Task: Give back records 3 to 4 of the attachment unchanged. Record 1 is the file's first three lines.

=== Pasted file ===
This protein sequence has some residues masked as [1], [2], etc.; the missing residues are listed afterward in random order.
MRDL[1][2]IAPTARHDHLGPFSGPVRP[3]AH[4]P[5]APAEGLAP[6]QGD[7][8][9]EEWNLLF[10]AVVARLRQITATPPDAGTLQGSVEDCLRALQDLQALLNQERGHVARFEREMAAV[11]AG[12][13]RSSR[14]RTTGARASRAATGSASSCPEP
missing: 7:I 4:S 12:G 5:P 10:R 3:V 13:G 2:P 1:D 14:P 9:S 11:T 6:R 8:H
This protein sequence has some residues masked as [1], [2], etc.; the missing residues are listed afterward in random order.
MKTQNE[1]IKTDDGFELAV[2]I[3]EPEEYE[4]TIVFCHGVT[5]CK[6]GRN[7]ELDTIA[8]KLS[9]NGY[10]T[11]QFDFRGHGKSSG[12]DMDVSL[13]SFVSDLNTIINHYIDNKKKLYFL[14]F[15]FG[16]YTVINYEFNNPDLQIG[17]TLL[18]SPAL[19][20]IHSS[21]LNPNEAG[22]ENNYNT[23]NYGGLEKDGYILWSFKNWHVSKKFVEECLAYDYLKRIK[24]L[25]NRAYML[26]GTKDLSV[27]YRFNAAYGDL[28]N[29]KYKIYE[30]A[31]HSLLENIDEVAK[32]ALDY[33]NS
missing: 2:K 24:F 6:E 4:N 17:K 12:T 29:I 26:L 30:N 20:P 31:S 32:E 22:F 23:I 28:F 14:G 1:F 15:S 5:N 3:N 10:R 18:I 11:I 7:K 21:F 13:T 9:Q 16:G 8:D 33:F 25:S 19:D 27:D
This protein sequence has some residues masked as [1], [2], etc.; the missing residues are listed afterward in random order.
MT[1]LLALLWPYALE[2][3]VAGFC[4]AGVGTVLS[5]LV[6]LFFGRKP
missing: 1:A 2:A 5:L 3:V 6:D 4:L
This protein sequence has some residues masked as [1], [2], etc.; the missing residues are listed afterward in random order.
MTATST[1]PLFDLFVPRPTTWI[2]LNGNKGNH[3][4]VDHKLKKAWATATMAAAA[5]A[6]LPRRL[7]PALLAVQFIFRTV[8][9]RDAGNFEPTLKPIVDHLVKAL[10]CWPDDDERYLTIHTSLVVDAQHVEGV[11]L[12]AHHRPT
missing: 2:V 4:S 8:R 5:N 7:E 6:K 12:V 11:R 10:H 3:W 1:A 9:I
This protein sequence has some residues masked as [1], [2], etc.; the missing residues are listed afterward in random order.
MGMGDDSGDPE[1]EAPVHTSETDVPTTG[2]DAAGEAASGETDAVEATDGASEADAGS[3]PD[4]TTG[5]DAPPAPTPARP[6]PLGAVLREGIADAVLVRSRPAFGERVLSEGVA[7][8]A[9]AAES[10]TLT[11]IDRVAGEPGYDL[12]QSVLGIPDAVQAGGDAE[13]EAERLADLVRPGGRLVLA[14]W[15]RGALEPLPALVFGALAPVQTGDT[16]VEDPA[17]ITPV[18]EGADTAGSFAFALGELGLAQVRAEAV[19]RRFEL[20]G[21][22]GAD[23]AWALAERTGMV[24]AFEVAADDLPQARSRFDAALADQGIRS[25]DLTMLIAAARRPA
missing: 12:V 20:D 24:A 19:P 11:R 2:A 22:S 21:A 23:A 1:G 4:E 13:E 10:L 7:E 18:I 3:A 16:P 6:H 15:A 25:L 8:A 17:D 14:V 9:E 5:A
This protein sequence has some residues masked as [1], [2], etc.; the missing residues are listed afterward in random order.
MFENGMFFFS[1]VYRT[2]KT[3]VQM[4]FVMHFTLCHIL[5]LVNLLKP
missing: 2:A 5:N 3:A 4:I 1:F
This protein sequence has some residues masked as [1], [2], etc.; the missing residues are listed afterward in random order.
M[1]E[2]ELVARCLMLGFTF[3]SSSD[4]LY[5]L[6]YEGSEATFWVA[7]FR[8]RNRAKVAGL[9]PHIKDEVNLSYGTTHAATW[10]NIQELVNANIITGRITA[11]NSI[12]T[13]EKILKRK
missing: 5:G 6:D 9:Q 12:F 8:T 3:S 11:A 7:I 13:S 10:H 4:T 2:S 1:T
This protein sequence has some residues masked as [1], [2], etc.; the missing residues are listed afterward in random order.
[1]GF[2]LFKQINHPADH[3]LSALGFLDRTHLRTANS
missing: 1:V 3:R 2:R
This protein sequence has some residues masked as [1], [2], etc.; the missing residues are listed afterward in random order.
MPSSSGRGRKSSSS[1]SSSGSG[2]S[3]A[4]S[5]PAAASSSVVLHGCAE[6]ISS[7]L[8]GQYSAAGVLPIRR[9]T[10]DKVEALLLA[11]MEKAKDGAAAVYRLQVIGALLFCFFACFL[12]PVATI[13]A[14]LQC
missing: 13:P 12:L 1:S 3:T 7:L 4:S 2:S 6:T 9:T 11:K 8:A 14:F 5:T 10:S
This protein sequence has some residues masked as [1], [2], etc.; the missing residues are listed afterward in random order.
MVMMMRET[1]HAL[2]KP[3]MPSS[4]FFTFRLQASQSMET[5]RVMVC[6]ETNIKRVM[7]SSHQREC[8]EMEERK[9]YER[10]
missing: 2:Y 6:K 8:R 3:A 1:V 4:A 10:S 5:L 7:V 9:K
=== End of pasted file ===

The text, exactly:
This protein sequence has some residues masked as [1], [2], etc.; the missing residues are listed afterward in random order.
MT[1]LLALLWPYALE[2][3]VAGFC[4]AGVGTVLS[5]LV[6]LFFGRKP
missing: 1:A 2:A 5:L 3:V 6:D 4:L
This protein sequence has some residues masked as [1], [2], etc.; the missing residues are listed afterward in random order.
MTATST[1]PLFDLFVPRPTTWI[2]LNGNKGNH[3][4]VDHKLKKAWATATMAAAA[5]A[6]LPRRL[7]PALLAVQFIFRTV[8][9]RDAGNFEPTLKPIVDHLVKAL[10]CWPDDDERYLTIHTSLVVDAQHVEGV[11]L[12]AHHRPT
missing: 2:V 4:S 8:R 5:N 7:E 6:K 12:V 11:R 10:H 3:W 1:A 9:I